Appalled by the sterility of the plan, which also included a giant merchandise mart and hotel, a dozen civic groups joined forces with Broadway theater interests and the Municipal Art Society to champion the continuation of Times Square as a low-rise, high-wattage entertainment district. Unlike the typical preservationist cause, this one developed a broad commercial following, for its arguments were grounded as much in economics as aesthetics. Even at its most decrepit, Times Square remained an offbeat venue of legitimate commerce, where tourists by the millions came to gawk at advertising.

There was no hope of halting the wrecking ball in boomtown Manhattan, but the city again amended the zoning code "to ensure that the unique and valuable sense of place of Times Square will be retained." The most novel of the new rules mandated that facades must be fitted with outsize illuminated signs. The notion of having to bedeck their marble-and-granite palaces with neon outraged developers, none more so than Klein.

In lower Times Square, the sign issue was rendered moot as the 42nd Street project was stalled by 47 lawsuits challenging its every aspect. The litigants included the Durst family, which had hoped to erect an office tower on part of the site the state had awarded to the TSCA. The Dursts pressed on, even taking a long-term lease on the six theaters included in the government plan. "We hoped to show that the theaters could be redeveloped without subsidy," says Douglas D. Durst, the third-generation president of the Durst Organization.

By the time the new office towers in upper Times Square were completed in 1990, the Manhattan real estate market was in the early throes of a deep contraction. Unable to attract tenants even at sharply discounted rents, the developers of three just-completed office towers strung along Broadway from 45th Street to 49th Street put their handsome, empty skyscrapers into bankruptcy.

DELAYS, DELAYS. Meanwhile, down on 42nd Street, the moment of truth had arrived for the TSCA. By now, all the legal challenges had been resolved in the government's favor, and the next step was for Prudential to post a $241 million letter of credit that the state would use to pay for 9 of the 13 acres targeted for condemnation. The developers had yet to sign up a single tenant, and the prospect of filling 4 million square feet in a weakening market was daunting, but Prudential put the money down as promised. "I couldn't believe it," Durst says. "I never thought they'd take such a big risk."

By 1992, Prudential was sorry it had. The TSCA still hadn't found an anchor tenant and had no likely prospects. With the real estate market worse than ever, the developer and the government jointly decided to delay construction indefinitely. By this time, the plans for the merchandise mart and hotel also had come to naught, sticking the state with 1.5 million square feet of dilapidated, mostly vacant properties. Disaster loomed. "We had become a pariah politically," admits Rebecca Robertson, the head of the government agency created to redevelop 42nd Street.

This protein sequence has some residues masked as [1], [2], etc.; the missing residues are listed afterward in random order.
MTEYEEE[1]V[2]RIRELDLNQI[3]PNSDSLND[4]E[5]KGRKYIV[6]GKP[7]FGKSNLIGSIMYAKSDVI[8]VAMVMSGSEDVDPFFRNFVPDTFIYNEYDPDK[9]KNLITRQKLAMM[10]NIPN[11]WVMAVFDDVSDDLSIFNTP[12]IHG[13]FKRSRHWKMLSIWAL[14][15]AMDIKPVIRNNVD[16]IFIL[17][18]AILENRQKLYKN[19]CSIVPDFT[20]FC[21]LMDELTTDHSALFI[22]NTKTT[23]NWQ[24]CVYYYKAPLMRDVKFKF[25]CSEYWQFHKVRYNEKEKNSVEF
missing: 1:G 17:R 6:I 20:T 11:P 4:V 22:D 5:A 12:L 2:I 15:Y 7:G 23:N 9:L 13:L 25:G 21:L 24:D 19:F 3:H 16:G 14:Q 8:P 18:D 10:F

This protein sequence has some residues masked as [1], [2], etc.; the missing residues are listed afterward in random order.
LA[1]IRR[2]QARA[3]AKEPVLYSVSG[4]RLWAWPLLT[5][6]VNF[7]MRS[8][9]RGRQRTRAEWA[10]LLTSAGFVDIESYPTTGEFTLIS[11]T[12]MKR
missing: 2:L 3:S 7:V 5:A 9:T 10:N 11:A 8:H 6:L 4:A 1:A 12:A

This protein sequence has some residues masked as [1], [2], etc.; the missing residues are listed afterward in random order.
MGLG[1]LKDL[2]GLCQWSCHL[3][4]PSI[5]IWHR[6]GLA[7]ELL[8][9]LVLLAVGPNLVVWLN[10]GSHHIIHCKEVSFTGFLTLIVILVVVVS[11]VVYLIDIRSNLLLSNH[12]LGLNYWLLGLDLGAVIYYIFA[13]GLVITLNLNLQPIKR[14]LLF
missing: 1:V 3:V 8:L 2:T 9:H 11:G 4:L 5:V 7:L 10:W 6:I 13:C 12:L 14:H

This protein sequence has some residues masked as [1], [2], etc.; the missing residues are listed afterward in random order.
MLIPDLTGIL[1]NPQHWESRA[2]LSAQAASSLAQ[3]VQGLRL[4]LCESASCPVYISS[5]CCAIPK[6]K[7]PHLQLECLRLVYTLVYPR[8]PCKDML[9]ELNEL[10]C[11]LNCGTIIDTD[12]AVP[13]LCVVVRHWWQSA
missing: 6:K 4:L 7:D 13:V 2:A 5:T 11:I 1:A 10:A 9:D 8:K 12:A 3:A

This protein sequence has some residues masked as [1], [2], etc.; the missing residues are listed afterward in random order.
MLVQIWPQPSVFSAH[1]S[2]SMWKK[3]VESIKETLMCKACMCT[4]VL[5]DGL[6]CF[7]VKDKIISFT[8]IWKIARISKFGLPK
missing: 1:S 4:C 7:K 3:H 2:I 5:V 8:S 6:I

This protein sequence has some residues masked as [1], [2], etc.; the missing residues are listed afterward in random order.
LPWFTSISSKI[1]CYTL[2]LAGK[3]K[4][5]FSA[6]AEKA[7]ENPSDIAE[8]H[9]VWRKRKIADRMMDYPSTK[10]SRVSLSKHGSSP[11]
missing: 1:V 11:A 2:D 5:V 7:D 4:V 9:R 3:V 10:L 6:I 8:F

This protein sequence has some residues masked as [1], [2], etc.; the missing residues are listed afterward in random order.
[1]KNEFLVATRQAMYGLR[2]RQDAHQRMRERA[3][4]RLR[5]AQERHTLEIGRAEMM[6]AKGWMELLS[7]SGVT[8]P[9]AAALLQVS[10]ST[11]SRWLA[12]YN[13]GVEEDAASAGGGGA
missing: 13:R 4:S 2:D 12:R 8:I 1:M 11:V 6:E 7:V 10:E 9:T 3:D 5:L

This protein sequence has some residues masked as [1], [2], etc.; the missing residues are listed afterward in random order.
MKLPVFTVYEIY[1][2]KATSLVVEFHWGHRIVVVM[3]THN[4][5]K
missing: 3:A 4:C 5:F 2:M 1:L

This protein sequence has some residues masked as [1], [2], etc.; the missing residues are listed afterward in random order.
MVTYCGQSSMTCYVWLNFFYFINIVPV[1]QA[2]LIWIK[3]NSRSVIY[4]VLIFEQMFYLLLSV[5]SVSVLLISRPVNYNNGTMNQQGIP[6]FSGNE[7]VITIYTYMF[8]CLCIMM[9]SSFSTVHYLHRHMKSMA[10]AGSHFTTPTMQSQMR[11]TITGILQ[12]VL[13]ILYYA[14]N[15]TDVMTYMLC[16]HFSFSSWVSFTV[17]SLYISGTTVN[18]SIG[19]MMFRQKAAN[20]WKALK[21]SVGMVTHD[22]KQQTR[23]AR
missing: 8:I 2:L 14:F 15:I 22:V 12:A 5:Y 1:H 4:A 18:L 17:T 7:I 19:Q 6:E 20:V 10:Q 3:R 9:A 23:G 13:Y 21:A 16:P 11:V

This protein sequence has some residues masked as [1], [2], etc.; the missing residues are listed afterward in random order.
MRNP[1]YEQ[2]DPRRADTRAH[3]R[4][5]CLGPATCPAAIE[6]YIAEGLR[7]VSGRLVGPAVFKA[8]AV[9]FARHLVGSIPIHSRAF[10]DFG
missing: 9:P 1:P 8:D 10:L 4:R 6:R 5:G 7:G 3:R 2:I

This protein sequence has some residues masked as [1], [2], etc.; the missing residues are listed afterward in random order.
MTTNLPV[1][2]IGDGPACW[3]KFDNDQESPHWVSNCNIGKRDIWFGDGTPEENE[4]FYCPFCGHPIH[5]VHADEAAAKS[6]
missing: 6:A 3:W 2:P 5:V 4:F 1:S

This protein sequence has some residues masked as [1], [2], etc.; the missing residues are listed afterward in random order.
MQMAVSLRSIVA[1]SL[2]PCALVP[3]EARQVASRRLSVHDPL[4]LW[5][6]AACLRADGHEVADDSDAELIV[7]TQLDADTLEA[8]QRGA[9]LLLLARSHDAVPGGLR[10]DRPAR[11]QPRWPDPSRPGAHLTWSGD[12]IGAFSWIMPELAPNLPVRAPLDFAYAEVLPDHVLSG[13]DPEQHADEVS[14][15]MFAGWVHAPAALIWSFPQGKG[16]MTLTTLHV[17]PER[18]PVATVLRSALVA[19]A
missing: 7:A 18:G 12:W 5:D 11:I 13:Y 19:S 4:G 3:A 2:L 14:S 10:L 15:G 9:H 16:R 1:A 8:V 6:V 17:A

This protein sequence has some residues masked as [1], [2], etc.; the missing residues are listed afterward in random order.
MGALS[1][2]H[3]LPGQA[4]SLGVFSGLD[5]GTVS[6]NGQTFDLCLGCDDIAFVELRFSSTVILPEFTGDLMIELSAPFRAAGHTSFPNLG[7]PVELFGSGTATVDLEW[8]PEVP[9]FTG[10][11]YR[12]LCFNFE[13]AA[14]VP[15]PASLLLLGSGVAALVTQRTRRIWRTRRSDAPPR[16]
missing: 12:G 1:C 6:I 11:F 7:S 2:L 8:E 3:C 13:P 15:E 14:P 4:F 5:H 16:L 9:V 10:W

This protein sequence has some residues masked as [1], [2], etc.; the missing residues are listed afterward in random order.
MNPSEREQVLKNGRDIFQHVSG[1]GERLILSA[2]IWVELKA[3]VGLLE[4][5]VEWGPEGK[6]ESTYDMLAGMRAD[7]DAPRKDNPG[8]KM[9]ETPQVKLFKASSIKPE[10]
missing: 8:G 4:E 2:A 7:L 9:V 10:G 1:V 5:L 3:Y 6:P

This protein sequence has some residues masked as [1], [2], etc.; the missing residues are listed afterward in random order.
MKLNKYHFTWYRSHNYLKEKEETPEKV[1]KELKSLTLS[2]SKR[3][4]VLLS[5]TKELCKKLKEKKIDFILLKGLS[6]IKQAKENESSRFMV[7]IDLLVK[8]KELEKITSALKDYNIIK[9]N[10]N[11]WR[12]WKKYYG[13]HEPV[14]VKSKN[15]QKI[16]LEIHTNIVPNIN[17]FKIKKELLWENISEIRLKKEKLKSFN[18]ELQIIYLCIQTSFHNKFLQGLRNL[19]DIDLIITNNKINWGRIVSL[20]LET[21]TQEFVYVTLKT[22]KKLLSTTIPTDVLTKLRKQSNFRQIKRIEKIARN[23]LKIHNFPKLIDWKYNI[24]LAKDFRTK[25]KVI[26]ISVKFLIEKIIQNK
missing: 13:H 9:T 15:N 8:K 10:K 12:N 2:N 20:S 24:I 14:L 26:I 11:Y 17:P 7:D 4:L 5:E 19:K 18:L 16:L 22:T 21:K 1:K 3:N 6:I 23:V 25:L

Robertson and her remaining allies decided to shift emphasis from office-tower development to rehabilitating 42nd Street as an entertainment hub for the masses. The TSCA resisted the change in direction at first but fell into line when the new interim plan--42nd Street Now!--was unveiled to a public acclaim unknown to the old approach. Buildings that were to have been razed now would be refurbished as restaurants, stores, and state-of-the art amusement venues, all done up in bright lights and outre displays. In addition, the state would condemn the last remaining stretch of pornographic blight along 42nd, extending the renewal zone all the way to Eighth Avenue.

GETTING ANIMATED. City and state officials began soliciting entertainment purveyors of all sorts. "At one point, we were kind of enthralled with mud wrestling," says Robertson. The first major company to seriously consider 42nd Street was Tussauds Group, a division of London's Pearson PLC. Tansley, Tussauds' executive director, flew in on several cautious scouting expeditions. "We were interested," he says. "But we didn't want to be the only ones."

Enter Walt Disney Co., which over the years had repeatedly declined invitations to invest in Times Square. In late 1992, Disney decided to make a stage show of its animated feature Beauty and the Beast and was scouting Broadway real estate. In March, 1993, Disney Chairman Michael D. Eisner made a spur-of-the-moment inspection of the New Amsterdam Theater. The place was a ruin, but Eisner was intrigued by its possibilities. And Robertson was determined to land Disney at all costs. "We were more than prepared not to fool around," she says.

By January, 1994, Eisner and the government had reached a tentative agreement on terms highly favorable to the company. Disney would invest $8 million, and the state and city together would lend the company $26 million at 3% to cover the balance of the cost of remodeling the New Amsterdam and adding 200 seats. Disney set two conditions to a final deal: Robertson would have to sign at least two more major entertainment companies for 42nd Street, and officials would have to make good on their promises and cough up the $35 million needed to buy out the remaining X-rated shops.